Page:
Menu Close

Mad MaxIn one of my columns last summer we discussed the declining population of Monarch Butterflies and how we could all help in efforts to revive it.

The report from the Monarch’s winter resting grounds was, once again, very disappointing. The population of butterflies was estimated to have declined about 26 percent from the previous year.

The main factors causing the decline are habitat loss, climate change and increased use of herbicides. In Mexico, their winter grounds are shrinking due to illegal logging. In all of their native areas, real estate development is destroying their natural habitats.

Severe weather events, such as the recent winter storms that devastated Texas, hurt their chances of finding food and nesting areas along their migration paths. Our general obsession with perfect lawns and weedless gardens fuels the use of chemicals that are toxic to these delicate creatures.

Whether it’s putting in a new butterfly garden, incorporating plants for nesting and feeding in an existing garden or simply placing a pot on your deck; your contribution will support all of our invaluable pollinators.

In general, choose a sunny spot, butterflies need sun to warm up and most milkweed and plants that supply nectar require full sun. A few flat rocks placed amongst the plantings will serve as great basking spots for these sun loving creatures. Choose a spot for your plantings that has some sort of windbreak as the butterflies prefer to be sheltered from the wind. Plant selection is very important with native plants being the best choice, check out the plantnative.org website for help in making your selections.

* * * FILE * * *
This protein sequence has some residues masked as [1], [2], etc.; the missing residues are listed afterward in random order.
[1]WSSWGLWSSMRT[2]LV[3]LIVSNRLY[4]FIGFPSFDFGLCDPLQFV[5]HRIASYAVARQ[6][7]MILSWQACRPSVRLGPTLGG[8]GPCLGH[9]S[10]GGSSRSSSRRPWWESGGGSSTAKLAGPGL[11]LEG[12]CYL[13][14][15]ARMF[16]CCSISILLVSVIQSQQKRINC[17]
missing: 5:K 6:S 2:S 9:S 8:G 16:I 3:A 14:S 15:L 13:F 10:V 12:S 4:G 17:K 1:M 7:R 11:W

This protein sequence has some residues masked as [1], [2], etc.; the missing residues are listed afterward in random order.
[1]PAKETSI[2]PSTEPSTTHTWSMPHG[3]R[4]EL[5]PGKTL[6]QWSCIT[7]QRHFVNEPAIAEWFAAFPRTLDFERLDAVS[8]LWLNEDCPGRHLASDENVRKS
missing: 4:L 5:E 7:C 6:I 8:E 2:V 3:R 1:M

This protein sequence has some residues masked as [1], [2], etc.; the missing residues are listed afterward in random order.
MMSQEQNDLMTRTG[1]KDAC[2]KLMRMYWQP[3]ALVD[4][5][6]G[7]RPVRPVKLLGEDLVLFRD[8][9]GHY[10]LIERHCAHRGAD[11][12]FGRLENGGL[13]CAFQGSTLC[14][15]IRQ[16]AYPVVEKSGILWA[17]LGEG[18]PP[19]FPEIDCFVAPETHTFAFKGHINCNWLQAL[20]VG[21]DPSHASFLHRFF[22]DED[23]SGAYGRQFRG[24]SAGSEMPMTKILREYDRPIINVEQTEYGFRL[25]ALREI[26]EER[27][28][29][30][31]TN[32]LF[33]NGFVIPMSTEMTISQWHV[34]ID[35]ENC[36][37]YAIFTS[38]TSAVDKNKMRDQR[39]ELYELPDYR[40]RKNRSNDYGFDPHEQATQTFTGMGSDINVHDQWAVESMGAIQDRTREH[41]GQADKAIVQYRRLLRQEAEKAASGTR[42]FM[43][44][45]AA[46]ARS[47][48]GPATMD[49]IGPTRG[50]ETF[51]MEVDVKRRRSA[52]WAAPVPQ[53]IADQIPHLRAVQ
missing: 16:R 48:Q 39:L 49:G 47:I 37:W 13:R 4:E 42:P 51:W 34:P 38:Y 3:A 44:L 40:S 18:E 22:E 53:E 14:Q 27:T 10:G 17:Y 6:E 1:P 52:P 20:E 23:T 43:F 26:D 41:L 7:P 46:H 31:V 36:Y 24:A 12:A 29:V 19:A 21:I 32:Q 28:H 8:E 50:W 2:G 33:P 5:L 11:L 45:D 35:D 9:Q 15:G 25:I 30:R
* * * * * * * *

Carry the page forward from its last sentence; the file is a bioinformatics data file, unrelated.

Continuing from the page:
If you’re purchasing plants from nurseries as opposed to planting from seed, ask the grower if they use systematic pesticides as they can be detrimental to pollinators. Use a variety of plants that bloom at different times so that there will be food from spring through the fall. Butterflies are attracted to large splashes of color, especially red, orange, purple and yellow.

Finally, weed by hand and avoid the use of chemicals.

All of this may sound like a lot, but once your garden is established, it should be relatively low maintenance because native plants are hardier, require less tending and are either perennial or reseed themselves.

They were very good about concentrating on the intersections and a narrower swath along the road rather than mowing down entire breeding and feeding grounds. This is a win, win approach as it cuts back on the costs of manpower, equipment and fuel, and is a positive move for the environment and all its creatures.

Thanks for doing your part, the Monarchs, the honey bees and all of other pollinators are in serious need of our efforts, large and small.

Shelter needs: Canned dog food, bully sticks, hot dogs, cream cheese, cheese sticks, cat litter, pet carriers, paper towels, and gift cards for pet supply and grocery outlets.

To submit an adoption form for one of the Pets of the Week or another animal at the shelter, visit https://southjerseyregionalanimalshelter.org

Source: South Jersey Regional Animal Shelter: Let’s help the Monarch Butterflies

Posted in 2021, SJRAS Articles